It's taken me weeks to finish Kushiel's Avatar by Jacqueline Carey, and I'm not sorry to have taken my time with it. Like the first two books in the trilogy it's so vast and detailed that a quick read wouldn't allow me to take in everything. As it is I find it difficult to articulate what exactly appeals to me about these books.
First of all, if you haven't read the first two books in this series I strongly suggest giving them a shot. Myself, I mainly read romance and urban fantasy and almost never touch traditional fantasy. Phedre is a courtesan (and also a spy) who specializes in being submissive. She uses this role to move through wars and politics and all manner of intrigue. As a romance reader I am always innately cautious about approaching a book with this type of heroine and plot because I don't care for page after page of mindless pornographic sex without genuine emotion. And I sincerely doubted that a courtesan could find true abiding love with one person while still practicing her craft. But in fact, Carey has a talent for keeping everything tasteful without making it bland. And sexual intrigues aside, Phedre is a strong likeable character who develops and evolves into what I now consider one of my all time favorite heroines.
Furthermore, the world building in these books is completely unique compared to anything I've read before. It's set in a kind of alternate historical Europe. Any magic or fantasy elements employed are based on mythology including (but not limited to) Christianity, Greek, Eqyptian, Norse, and Celtic. These elements are never used too outrageously, but instead come up only when they fit the story.
In this particular book she has two major goals--to find and free Imriel de la Courcel after he has been kidnapped, and to free Hyacinth from his role as Master of the Straights. The key to this, incidentally, is to find and speak the name of God. These goals gave the plot a nice solid structure, so that this book seemed to have more order to it than the other two. The plot goes to some dark and strange places. There are many adventure elements and a lot more use of the mythology and religion that was touched on in previous books. In the midst of all of this there are some unexpected touches of horror, which as a fan of such things I enjoyed.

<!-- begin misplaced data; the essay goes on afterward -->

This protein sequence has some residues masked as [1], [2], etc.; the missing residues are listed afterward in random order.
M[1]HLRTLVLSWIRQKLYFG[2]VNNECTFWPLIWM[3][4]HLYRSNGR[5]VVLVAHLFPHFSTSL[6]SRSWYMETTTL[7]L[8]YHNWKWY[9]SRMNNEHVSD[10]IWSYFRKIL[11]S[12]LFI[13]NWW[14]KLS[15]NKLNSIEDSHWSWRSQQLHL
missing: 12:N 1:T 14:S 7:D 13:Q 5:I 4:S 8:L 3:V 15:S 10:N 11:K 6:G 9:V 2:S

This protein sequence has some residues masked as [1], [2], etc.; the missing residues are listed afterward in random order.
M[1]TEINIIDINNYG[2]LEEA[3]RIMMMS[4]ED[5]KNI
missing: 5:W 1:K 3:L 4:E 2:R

Phedre has done a great deal of maturing leading up to this book, and it's apparent in the narrative. She shows less willful recklessness and self focus, and more thoughtful planning. Furthermore, the focus is much less on her skills as a courtesan and more on her ability to endure hardships of all kinds. I was happy to see that, because while I enjoyed her role in the earlier books it was easy to see that this book was setting her up as a mentor figure. In other words, it was necessary to transform her into a character that could be viewed as a respectable teacher.
Joscelin's entire character arc for the trilogy has been learning to cope with loving Phedre, despite their opposing personalities and the nature of her work. Most of this was dealt with in the second book. In this one, he proves his level of devotion yet again. It's wonderfully romantic, of course, but doesn't leave much for me to say in terms of character development that I haven't already said. He has matured, displays less of a temper, and is obviously being molded into a father figure.
Now, for the secondary characters (there are too many to really mention them all) I felt fairly satisfied. Everyone had a role to play and appeared when it was time for them to play it. Hyacinth was one of my favorite characters from the first book, and I wish this one had more of him. But when he does appear, he's fascinating. As for Imriel, I found him to be a sympathetic character, but a little underdeveloped. Carey gives him a few character traits to make him memorable, but for the most part he exists to drive the plot forward. I can't complain to much about this, since I know he has his own trilogy. And Melisande, that villainous character I loved to hate, is in this book a lot less and is somewhat less villain-like. There are one or two villainous characters, but the plot is much more driven by quest based conflict than political intrigue.
I feel fairly confident in saying that this was my favorite book in the Phedre trilogy. I enjoyed having a more mature heroine. I liked most of the plot elements, especially the darker ones. The plot felt well paced. Most importantly, it drew Phedre's story to a conclusion that I found satisfying. It isn't precisely a happily ever after, but she does find peace and happiness. I really appreciate Carey's intricate writing style and all the detail that goes into these books. Again, I highly recommend trying they. I don't have any complaints worth mentioning for this one. 5 stars.